• Sharon says:

    Fantastic post Maria! Good examples to back up your post!

  • Michelle Ku says:

    Couldn’t agree more. Contrast is the key. Along with knowing when to stop.

  • Sometimes I feel like I’m from another planet in the design world. Although I get your point about contrast, I personally like less of it. I don’t like sharp lines or bright colors. I find them stressful, they “hurt my eyes” so to speak. As always, I think we should be true to our individual preferences.

  • Carol says:

    I esp. like the first picture with the big floral wallpaper
    and the 4th picture of the David Hicks living room. Contrast is my style too tho in my house its in softer
    colors but I gravitate toward colored walls with white
    woodwork and furniture etc against them. Always seems
    fresh and inviting. Never thought of it as a style choice.
    Great post!

  • Becky says:

    I feel confused because first you say there is not enough contrast and then you take away the dark (granite?) countertop which seems to be the only thing providing much contrast, replacing it with another pale finish, off-white countertops. I know you seem to prefer the off white quartz in your designs and really dislike granite.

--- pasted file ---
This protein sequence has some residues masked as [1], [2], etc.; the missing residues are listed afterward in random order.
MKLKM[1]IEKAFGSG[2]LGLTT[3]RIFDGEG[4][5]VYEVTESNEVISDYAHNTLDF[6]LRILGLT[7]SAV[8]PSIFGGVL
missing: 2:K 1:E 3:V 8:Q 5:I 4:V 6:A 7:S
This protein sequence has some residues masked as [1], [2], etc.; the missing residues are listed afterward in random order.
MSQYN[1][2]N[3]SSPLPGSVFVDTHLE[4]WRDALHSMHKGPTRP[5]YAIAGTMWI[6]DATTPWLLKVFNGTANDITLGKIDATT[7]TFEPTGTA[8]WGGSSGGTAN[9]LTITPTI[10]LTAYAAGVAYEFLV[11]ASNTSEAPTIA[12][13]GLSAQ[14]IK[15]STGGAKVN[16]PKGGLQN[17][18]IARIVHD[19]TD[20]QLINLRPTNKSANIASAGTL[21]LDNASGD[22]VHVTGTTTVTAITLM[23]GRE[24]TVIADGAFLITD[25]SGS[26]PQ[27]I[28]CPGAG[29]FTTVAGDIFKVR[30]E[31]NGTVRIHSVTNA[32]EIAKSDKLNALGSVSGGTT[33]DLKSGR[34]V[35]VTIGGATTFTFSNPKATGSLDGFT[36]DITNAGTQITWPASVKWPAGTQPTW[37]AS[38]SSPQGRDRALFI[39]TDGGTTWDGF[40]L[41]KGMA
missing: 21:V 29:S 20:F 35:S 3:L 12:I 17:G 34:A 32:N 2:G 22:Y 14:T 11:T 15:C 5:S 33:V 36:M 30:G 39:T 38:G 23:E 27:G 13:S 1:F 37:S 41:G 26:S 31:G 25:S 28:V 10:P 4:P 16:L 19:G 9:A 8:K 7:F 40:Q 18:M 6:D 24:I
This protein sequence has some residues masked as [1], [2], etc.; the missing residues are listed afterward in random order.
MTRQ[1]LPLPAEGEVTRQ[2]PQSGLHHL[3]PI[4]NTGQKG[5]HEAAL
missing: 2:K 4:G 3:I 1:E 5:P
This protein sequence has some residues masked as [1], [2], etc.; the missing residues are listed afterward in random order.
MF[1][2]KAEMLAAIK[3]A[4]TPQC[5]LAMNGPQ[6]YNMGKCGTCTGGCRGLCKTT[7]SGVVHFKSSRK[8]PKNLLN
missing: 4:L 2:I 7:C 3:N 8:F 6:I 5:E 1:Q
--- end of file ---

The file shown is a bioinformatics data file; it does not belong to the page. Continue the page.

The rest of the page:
• Maria Killam says:

      Hi Becky,
      That’s a great question. There’s nothing wrong with black granite but in this case it didn’t relate to the chosen finishes.

      Also, creating contrast does not automatically mean one must introduce black and white or even bright colours into a space.

      It’s about balancing patterns with solids, as well as colours and neutrals.


  • Ruth says:

    The only photos I liked wer the first two, especeially the one with the floral wall paper. And it was this one which, I thought (but I’m not designer!), best exemplified your thinking. The marble walls and bluey-grey interiors provoked in me a feeling of sadness at such coldness in a domestic environment. It’s easy to forget too that the various inhabitants of these spaces can also lend contrast with their presence. I enjoyr your posts immensely though Maria and have found your ideas very helpful. Even in most of the above cases where the aesthetic is not really in line with my own.

    • ka says:

      Seeing those big marble walls helped me decide not to do them in my home.

      I lived in NYC for nearly a decade and saw many book-matched marble lobbies and love natural stone. My granite installer has done this cladding of walls in a number of homes, but unless it’s a really nice Calcutta d’Oro, which ran maybe $40-$80 per square foot for the material alone from the stone yard, I’m thinking no. It’s like the example of “What would you rather have, the $1000 stereo or the $700 one, plus $300 of music?”

  • cathy gibson says: